The management file considered planting date, plant densities, fertilizer rate, irrigation and harvest rules. The plant populations used to calibrate and test the model were 2 0 and 2.2 (plants m−2) of the maize landrace and bambara groundnut, respectively. The plant population used represented the densities observed in the field experiment and were less than the recommended densities for dryland maize (2.6 plants m−2) and bambara groundnut (4.4 plants m−2) production (Jensen et al., 2003). Since the field experiment used to calibrate and test the model was conducted in one season, we used the irrigated treatments for calibration and the rainfed treatments to test model. The module “irrigate on the date” was used to apply irrigation on dates corresponding to actual irrigation dates. Observed irrigation applied per event for the field experiment was calculated to be, on average, 15 mm, which was applied thrice during the experiment. Nitrogen fertilizer was applied automatically within 50 cm depth in the soil at a rate of 50 kg ha−1 to avoid any nitrogen stress.
Ukulinga Research Farm is located within quinary sub–catchment 4,697 of quaternary catchment U30J (Schulze et al., 2011). In addition to historical data, the study also used downscaled future climate projections for the Ukulinga quinary. The climate projections were developed by the Council for Scientific and Industrial Research (CSIR) (Table 3) using output from six global climate models (GCMs) from the CMIP5 archive that was forced by Representative Concentration Pathway 8.5 (RCP 8.5). The climates produced under RCP 8.5 were used as they represent the most extreme scenarios. The selection of these six GCMs was based on their ability to provide a reasonable representation of the El Nino-Southern Oscillation (ENSO) phenomenon for the region.
The climate projections were dynamically downscaled to improve spatial resolution to 0.5° (~50 km) using the CCAM regional climate model developed by the Commonwealth Scientific and Industrial Research Organization, CSIRO (McGregor and Dix, 2001, 2008; McGregor, 2005). After that, a multiple-nudging strategy was followed to obtain a downscaling to 0.1° (~10 km) resolution using CCAM in stretched-grid mode over South Africa (see Mabhaudhi et al., 2018a). Climate scenarios were then extracted for the gridded pixel that overlapped quinary sub–catchment 4,697. For application in crop modeling at a local scale, it is necessary to correct for systematic and localized biases in rainfall and temperature projections produced by the climate models. When compared to observed rainfall data from the historical quinary climate database for sub-catchment 4,697, the downscaled climate projections were found to have a substantially larger number of rain days, with many rain days having minimal rainfall depths (i.e., < 0.1 mm). Therefore, a quantile delta mapping method, as described and assessed by Cannon et al. (2015), was applied to bias correct the climate scenarios using a multiplicative factor for rainfall and an additive factor for temperature.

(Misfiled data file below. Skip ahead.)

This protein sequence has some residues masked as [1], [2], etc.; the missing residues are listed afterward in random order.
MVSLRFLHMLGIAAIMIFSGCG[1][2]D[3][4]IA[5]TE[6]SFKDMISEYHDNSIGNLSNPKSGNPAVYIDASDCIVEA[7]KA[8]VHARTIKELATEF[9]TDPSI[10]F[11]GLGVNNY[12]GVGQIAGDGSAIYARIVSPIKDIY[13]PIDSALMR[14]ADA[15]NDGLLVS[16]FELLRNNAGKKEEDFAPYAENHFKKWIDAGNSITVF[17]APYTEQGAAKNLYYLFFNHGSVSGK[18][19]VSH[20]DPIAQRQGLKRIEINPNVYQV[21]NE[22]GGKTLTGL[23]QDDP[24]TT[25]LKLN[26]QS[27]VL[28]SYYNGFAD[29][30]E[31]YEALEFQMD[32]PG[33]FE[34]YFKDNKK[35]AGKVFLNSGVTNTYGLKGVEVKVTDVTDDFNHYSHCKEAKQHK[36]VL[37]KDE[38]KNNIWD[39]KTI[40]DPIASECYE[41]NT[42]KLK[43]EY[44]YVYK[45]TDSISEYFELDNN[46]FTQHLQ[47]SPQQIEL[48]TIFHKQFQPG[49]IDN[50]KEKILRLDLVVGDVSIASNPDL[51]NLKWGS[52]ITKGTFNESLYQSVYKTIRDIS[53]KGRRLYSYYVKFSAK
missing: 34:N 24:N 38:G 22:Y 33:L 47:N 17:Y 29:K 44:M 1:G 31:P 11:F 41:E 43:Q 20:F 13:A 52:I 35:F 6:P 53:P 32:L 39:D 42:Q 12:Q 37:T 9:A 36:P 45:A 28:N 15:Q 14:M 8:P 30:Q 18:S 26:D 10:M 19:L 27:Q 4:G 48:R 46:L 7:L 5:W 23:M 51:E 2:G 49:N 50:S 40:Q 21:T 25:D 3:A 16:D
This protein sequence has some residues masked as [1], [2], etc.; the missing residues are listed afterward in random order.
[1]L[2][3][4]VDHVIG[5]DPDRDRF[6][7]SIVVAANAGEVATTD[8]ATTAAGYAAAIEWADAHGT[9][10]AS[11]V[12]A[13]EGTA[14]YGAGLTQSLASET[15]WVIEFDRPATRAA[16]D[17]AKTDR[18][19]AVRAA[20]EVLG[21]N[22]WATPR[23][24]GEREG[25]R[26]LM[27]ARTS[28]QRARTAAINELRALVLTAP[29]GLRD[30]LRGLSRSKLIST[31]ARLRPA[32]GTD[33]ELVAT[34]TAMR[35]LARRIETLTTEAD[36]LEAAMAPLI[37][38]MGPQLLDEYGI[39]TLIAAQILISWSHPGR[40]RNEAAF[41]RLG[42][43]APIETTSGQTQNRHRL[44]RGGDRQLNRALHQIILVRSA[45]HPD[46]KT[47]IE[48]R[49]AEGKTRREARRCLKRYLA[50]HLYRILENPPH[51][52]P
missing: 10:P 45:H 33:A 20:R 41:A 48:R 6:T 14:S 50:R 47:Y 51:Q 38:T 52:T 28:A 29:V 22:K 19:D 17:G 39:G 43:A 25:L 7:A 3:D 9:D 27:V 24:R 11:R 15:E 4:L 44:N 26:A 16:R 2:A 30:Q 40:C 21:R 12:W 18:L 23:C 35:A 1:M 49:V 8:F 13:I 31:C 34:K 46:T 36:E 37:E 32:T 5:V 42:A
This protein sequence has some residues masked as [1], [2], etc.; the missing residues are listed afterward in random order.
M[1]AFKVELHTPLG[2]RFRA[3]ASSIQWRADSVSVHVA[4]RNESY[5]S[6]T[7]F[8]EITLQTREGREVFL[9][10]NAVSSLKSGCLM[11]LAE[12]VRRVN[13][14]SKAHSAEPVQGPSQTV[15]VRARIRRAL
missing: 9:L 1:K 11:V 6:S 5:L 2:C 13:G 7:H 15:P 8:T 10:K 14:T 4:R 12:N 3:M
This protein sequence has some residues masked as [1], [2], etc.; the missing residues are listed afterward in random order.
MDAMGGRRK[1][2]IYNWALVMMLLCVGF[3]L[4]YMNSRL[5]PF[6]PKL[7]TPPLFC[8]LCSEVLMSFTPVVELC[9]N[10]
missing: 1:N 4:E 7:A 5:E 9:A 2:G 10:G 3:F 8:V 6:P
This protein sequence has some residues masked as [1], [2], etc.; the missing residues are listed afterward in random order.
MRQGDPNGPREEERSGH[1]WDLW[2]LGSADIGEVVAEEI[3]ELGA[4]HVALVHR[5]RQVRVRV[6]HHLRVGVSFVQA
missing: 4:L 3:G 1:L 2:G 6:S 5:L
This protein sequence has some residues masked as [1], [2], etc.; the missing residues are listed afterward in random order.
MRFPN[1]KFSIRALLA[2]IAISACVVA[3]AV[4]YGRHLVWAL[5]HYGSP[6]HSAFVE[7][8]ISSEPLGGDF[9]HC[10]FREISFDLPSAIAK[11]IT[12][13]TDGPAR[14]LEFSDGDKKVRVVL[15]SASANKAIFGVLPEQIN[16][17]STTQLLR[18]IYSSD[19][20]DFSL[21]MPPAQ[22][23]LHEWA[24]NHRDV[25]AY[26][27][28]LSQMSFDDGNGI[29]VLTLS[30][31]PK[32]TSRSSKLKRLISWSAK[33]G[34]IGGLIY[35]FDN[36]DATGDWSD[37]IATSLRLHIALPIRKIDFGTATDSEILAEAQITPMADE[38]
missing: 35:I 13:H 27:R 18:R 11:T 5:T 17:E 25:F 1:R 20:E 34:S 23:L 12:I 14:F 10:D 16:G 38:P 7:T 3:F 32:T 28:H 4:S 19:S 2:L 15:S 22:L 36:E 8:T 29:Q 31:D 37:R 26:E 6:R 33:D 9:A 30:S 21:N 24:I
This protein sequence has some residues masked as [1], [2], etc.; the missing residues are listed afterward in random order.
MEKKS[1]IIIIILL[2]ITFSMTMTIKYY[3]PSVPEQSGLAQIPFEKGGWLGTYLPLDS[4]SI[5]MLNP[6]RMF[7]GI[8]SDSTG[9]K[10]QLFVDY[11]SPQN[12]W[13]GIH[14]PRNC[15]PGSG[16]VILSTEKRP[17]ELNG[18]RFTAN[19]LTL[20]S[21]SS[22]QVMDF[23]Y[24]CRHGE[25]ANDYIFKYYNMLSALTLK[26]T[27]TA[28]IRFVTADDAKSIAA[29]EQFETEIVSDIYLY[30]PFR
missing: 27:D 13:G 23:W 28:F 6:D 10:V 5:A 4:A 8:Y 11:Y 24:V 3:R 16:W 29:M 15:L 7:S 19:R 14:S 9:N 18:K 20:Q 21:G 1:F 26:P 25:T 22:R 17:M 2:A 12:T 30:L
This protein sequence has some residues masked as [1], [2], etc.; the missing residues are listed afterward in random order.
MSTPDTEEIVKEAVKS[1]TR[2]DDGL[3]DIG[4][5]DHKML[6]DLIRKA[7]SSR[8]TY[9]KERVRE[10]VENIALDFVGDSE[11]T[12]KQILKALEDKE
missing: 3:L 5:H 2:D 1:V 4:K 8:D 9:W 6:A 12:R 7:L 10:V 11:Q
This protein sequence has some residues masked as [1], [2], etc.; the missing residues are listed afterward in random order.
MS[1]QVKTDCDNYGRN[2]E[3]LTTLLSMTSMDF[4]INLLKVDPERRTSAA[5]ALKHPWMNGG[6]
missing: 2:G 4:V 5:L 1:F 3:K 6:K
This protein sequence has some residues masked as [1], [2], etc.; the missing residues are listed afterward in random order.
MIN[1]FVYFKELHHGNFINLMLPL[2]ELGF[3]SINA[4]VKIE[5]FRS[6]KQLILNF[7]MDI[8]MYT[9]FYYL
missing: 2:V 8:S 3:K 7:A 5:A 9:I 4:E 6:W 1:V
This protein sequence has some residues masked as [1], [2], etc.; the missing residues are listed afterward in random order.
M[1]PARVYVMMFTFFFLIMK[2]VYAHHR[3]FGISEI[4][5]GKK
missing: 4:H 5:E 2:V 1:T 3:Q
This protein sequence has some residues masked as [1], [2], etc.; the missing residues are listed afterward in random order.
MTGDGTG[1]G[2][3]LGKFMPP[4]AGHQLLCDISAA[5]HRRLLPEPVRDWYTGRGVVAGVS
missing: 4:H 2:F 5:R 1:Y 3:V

The bias-corrected climate data provide daily rainfall and temperature scenarios for a continuous period from 1961 to 2100. Daily reference crop evaporation (ETo) estimates were then computed as described for the historical data set (see Schulze et al., 2011). Solar radiation for each GCM for Ukulinga was then calculated as described by Schulze and Chapman (2007). The climate database, therefore, satisfied APSIM's climate file input requirements and was used to develop projections for the past (1961–1991), present (1995–2025), mid-century (2030–2060) and late-century (2065–2095) periods. Throughout the analysis, the “present” timescale was regarded as the baseline.
Management and Agronomic Scenarios
Two management scenarios were used to develop recommendations for best management practices. The scenarios were as follows.
Scenario 1: Planting Dates
Maize production guidelines published by the Department of Agriculture, Forestry and Fisheries suggest that maize should be planted between October 1 and mid-December throughout South Africa [Department of Agriculture Forestry Fisheries (DAFF), 2003]. As it is, South Africa exhibits a wide variation of agro-ecologies, both at the micro and macro level. Due to climate variability and change, this variation has increased, and there is an observed increase in the land area occupied by semi-arid arid agro-ecologies since 2000 (Cairns et al., 2013). Conversely, there is a continual need to redefine planting dates. In this study, we adopted five fixed dates between September 15 to January 15 as this approach is much easier for farmers to use. These dates were assumed to represent early to late planting. However, a significant weakness of this approach is the need to redefine the dates because of continuous shifting in agro-ecologies.
Scenario 2: Plant Populations
Model simulations were performed using plant populations that were 50% less to 50% more than the recommended values. Simulations were carried out by maintaining the recommended plant population of one component and changing the other. The total number of simulations was a 3 by 3 factorial with maize populations of 13,000, 26,000, and 39,000 plants ha−1 and bambara groundnut populations of 6,500, 13,000, and 19,500 plants ha−1. The lower populations would reduce resource competition and improve productivity for either component crop, while higher populations assumed that there was a need to minimize unproductive resource use from the system and improve their productive use. From this, optimum plant populations were determined for both landraces.